The Indo-American Chamber of Commerce (IACC) on Monday flagged points for the smooth transition of the Goods and Services Tax (GST) into a full-fledged tax structure.
The Indo-American Chamber of Commerce (IACC) on Monday flagged points for the smooth transition of the Goods and Services Tax (GST) into a full-fledged tax structure. Up on the suggestion list of the IACC is the need to bring alcohol and petroleum products within the ambit of the Central GST, said the apex bilateral Chamber synergizing India-US economic engagement.
This should be done in a calibrated manner since more than 60 per cent of the revenues were mobilised through tax realisations from these goods, IACC’s National Vice President Vasant Subramanyan said.
There is a strong pitch by the states not to give up the taxation of these sectors as the revenues from them constitute a major chunk of their resource mobilisation, the IACC said in a statement.
“A pragmatic approach to counter this will be citizens’ pressure for assigning this right to the Centre,” the statement released on Monday added.
Next in the order of importance, according to the IACC, is pruning up the number of slabs in the GST.
World over, GST or similar clone of a comprehensive indirect tax, would either have one slab or at best two.
In India, in effect, there are five slabs — zero per cent, five per cent, 12 or cent, 18 per cent and 28 per cent — which would make the tax structure complicated and difficult to comply with.
“We have to draw up a roadmap for further pruning the number of rates in a time-bound manner,” IACC’s Finance Committee Chairman S.K. Sarkar said.
“In the given situation, it is prudent to do away with highest slab/s and amalgamate it/them with the next lower slab,” Sarkar said.
The conceptual ambiguity in the GST structure was another important issue that has to be addressed, the Chamber said.
The manufacturing states feel that their interests have been jeopardised under the GST, which is a destination based tax, the IACC noted.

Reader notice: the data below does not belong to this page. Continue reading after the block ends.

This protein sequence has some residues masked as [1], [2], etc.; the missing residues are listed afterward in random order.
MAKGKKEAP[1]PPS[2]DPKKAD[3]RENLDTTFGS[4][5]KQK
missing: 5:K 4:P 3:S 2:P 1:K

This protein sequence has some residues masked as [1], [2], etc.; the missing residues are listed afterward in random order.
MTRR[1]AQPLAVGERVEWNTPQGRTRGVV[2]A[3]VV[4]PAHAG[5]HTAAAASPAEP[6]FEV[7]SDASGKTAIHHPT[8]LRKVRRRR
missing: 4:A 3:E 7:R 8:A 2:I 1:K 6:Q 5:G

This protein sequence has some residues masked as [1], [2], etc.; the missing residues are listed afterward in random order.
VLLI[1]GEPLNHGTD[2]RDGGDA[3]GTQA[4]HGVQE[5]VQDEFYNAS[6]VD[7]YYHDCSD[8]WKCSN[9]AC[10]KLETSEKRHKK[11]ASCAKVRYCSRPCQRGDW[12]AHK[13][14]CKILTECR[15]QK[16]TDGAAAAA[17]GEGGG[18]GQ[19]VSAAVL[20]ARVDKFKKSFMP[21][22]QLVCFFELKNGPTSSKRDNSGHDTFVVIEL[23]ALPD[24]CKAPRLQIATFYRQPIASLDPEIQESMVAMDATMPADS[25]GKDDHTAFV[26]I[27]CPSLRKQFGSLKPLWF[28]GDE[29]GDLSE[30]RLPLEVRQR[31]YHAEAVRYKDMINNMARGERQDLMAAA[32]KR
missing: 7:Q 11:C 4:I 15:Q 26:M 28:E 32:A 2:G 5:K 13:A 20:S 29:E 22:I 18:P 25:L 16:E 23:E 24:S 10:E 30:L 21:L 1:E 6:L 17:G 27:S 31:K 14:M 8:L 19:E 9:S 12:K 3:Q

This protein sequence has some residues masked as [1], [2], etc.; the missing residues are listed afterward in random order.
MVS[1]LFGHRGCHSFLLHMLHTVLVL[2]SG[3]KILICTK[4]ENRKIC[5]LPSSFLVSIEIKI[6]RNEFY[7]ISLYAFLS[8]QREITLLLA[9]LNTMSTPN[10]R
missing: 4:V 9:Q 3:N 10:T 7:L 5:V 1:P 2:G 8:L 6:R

It is important to evolve pragmatic schemes that should address the genuine concerns of manufacturing states in order to shore up their faith in the dispensation, it said.
Small businesses in the manufacturing sector would not have it easy in the GST regime.
Under the excise laws, only manufacturing business with a turnover exceeding Rs 1.50 crore had to pay excise duty.
Under the GST, the turnover limit has been reduced to Rs 20 lakh, increasing the tax burden for many manufacturing Small and Medium Enterprises (SMEs).
Many of the SMEs would find compliance tough and even if they comply with the GST norms, it would be at an additional cost.
Most businesses use accounting software or ERPs for filing tax returns, which have excise, VAT and service tax already incorporated in them.
“The transition to GST will require businesses to change their ERPs either by upgrading the software or by purchasing new GST-compliant software. This will lead to increased costs of buying new software and training employees on how to use it,” Sarkar said.
Another anomaly in the GST structure is in the form of taxing branding packaged edible items if the brand name is registered under the Trade Marks Act. If it is not registered under the act, tax is not levied.
Introduction of the GST is seemingly affecting the textile industry at least in the short run.
It is expected that the tax rate under the GST would be higher than the earlier tax rate for the textile industry. Natural fibres (cotton, wool) which were exempted from tax, would be taxed under the GST.
A significant portion of the textile industry is in the unorganised sector or composition scheme. This creates a gap in the flow of input tax credit since tax credit is not allowed if the registered taxpayers procure the inputs from the unorganised sector.
Also, Composition scheme (turnover up to Rs 75 lakh) for traders, manufacturers and hotels may be done away with since this scheme militates against the GST principle of getting input credit across the supply chain.
In any case, this scheme does not appear to have too many takers, the IACC said.
On the export front, it is important to align two main export promotion schemes in India — the Merchandise Exports from India Scheme (MEIS) and the Services Exports from India Scheme (SEIS) with the GST.
Under these schemes, exporters with a certain amount of turnover are provided with duty credit scrips.
These scrips allow for the exemption of duties paid on the import of raw materials.
Under the duty drawback scheme, the exporters are provided with a refund of the customs and excise duties paid on the imported inputs.
The GST legislation has a provision on a duty drawback for these inputs. This implies a refund of the taxes paid on both imported as well as domestic inputs.
The duty drawback scheme helps those exporters who produce goods that are not being taxed but still have to pay taxes on the inputs used in their manufacture.
Due to a higher rate of tax under the GST, exporters might face a cash crunch due to the blockage of working capital.
“In order to address this issue, the Finance Ministry should evolve schemes to fast track process of refund within a stipulated time of say five days,” Subramanyan said.